Masters Theses

Keywords and Phrases

HVDC; M-HVDC; Multi-terminal-HVDC; VSC

Abstract

"Improving the efficiency and operation of power transmission is important due to the continual increase in demand for electric power. In addition, many remote areas throughout the world lack sufficient access to electricity. Unfortunately, utilities cannot satisfy the high demand of power by building new power stations because of economic and environmental reasons. However, utilities can increase generation and transmission line efficiencies by controlling the power flow through their systems. One new attractive technology that enables the control of power flow in the system is Voltage-Source-Converter High Voltage Direct Current (VSC-HVDC) transmission.

Multi-terminal-HVDC (M-HVDC) can be built using VSC technology. A model of a three-terminal VSC-HVDC system is presented in this thesis. One of the converters is used to regulate the DC voltage while the others converters control the active power independently and bi-directionally. The vector control strategy and pulse width modulation (PWM) technique are described and implemented in PSCAD/EMTDC. In addition, the region of controllability as a function of power flow has been analyzed. Furthermore, the steady-state and dynamic response characteristics as a function of capacitor size has been investigated"--Abstract, page iii.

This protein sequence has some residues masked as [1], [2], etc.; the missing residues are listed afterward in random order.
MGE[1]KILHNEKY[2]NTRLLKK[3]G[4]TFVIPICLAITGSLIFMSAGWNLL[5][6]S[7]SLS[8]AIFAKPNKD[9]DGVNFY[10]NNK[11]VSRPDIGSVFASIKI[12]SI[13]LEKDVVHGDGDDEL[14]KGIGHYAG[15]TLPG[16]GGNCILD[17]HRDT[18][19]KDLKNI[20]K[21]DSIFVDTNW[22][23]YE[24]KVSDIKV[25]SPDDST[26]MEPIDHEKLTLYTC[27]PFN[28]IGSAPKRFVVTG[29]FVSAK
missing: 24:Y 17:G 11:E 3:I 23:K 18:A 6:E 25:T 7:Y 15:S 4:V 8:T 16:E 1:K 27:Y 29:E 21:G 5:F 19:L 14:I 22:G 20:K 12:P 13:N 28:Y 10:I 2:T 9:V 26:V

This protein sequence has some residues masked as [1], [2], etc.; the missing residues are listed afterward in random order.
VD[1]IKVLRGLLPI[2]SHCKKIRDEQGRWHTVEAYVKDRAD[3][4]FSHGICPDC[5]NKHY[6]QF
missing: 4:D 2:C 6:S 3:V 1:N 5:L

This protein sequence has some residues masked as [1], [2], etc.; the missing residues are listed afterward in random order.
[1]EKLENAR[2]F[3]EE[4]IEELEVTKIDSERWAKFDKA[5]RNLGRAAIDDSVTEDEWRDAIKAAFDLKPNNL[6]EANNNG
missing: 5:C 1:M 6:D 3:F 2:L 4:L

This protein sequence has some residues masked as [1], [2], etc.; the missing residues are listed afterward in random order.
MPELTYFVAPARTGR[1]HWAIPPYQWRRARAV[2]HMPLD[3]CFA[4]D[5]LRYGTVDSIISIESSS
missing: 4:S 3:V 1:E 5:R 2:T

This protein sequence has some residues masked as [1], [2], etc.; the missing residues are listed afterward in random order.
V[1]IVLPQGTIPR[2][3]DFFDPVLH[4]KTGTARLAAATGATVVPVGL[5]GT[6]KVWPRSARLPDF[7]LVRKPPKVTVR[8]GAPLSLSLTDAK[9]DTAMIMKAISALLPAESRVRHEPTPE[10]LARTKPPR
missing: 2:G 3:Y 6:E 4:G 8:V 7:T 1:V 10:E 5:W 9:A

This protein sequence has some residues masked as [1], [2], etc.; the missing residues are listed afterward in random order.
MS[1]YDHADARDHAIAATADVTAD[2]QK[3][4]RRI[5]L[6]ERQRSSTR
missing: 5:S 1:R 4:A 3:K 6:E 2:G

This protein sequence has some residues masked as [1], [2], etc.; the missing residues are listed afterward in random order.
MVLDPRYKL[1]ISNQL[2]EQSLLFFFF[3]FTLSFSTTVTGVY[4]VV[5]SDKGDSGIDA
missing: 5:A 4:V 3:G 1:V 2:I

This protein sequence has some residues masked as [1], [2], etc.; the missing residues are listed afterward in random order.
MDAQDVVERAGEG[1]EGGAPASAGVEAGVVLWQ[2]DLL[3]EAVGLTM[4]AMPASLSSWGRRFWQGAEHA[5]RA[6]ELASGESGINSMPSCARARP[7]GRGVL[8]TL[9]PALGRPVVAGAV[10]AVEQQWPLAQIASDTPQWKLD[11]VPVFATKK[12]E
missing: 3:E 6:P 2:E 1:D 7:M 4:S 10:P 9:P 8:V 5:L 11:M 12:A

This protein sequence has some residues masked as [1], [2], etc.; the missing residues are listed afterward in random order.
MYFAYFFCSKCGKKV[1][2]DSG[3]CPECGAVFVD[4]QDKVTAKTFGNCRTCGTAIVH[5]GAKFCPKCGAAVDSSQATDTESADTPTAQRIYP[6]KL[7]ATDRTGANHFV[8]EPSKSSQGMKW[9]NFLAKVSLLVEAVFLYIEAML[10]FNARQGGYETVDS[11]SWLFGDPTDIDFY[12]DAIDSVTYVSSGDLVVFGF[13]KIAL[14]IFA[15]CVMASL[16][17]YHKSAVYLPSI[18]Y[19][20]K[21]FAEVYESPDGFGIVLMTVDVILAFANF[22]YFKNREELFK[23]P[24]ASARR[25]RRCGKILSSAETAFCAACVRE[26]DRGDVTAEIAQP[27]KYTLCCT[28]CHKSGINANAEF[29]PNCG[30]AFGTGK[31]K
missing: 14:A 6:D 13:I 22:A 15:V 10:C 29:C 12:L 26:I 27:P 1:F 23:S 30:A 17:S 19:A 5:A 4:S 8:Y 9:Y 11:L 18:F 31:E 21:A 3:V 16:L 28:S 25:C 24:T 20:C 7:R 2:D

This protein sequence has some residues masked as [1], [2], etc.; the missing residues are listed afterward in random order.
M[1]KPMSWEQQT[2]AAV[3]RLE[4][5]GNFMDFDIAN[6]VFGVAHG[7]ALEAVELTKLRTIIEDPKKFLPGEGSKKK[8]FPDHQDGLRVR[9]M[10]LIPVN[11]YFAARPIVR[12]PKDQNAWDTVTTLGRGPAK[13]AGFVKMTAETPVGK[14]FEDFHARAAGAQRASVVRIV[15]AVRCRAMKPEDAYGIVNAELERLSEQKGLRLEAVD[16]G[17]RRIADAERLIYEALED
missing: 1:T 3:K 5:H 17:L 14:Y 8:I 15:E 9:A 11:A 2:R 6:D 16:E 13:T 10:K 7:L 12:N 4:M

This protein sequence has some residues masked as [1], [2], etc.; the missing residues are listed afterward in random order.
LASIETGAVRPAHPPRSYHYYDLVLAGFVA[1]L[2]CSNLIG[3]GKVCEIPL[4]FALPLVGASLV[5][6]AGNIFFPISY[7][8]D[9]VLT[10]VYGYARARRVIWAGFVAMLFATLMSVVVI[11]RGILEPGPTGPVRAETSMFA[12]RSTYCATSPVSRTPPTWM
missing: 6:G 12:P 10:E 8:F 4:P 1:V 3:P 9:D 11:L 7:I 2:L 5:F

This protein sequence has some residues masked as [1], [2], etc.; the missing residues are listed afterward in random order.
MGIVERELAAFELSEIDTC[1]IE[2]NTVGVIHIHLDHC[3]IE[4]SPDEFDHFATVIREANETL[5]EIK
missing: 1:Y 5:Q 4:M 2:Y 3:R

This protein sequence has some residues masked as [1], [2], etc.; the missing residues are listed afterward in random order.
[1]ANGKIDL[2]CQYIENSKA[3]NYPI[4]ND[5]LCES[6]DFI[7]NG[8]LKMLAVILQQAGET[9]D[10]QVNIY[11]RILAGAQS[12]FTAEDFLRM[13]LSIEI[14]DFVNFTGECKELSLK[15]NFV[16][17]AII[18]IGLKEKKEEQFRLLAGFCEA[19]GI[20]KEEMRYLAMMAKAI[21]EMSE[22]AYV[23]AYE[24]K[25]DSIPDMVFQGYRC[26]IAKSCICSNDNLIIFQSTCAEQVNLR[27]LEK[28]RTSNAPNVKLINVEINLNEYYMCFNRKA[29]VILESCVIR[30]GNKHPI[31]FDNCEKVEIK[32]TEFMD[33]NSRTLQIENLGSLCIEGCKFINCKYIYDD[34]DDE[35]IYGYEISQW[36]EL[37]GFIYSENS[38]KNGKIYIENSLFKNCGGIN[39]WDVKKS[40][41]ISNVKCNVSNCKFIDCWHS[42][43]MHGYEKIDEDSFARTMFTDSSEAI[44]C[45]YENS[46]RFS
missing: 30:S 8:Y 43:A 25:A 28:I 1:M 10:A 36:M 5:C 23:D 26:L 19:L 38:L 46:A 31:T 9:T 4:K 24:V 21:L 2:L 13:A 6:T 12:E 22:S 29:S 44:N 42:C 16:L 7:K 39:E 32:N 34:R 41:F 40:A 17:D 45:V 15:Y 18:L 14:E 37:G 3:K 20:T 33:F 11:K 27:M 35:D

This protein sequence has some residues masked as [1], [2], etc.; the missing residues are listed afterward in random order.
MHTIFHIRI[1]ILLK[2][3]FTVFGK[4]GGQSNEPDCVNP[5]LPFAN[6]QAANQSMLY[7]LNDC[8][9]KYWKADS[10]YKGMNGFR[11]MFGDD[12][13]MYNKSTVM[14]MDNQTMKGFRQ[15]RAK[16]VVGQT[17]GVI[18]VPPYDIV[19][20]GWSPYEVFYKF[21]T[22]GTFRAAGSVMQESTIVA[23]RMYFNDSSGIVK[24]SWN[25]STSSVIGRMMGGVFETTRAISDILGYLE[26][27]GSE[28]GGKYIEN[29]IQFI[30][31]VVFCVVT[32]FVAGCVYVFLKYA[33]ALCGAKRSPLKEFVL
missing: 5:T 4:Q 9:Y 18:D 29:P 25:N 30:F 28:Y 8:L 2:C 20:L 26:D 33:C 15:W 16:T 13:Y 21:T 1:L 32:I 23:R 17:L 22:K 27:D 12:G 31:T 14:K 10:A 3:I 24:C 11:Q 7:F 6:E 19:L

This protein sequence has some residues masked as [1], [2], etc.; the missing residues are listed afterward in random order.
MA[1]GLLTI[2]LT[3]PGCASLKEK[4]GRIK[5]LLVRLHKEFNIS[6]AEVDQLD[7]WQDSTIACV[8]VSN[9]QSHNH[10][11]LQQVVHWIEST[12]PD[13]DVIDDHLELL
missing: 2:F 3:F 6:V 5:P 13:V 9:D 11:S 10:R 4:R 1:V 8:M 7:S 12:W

Advisor(s)

Crow, Mariesa

Committee Member(s)

Kimball, Jonathan W.
Ferdowsi, Mehdi

Department(s)

Electrical and Computer Engineering

Degree Name

M.S. in Electrical Engineering

Sponsor(s)

Saudi Arabian Cultural Mission to the United States

Publisher

Missouri University of Science and Technology

Publication Date

Fall 2014

Pagination

ix, 49 pages

Note about bibliography

Includes bibliographic references (pages 47-48).

Rights

© 2014 Mohammed Mabrook Alharbi, All rights reserved.

Document Type

Thesis - Open Access

File Type

text

Language

English

Library of Congress Subject Headings

Electric power transmission -- Direct current
Electronic apparatus and appliances -- Power supply -- Direct current
Electric power systems -- Mathematical models

Thesis Number

T 10573

Electronic OCLC #

902729958

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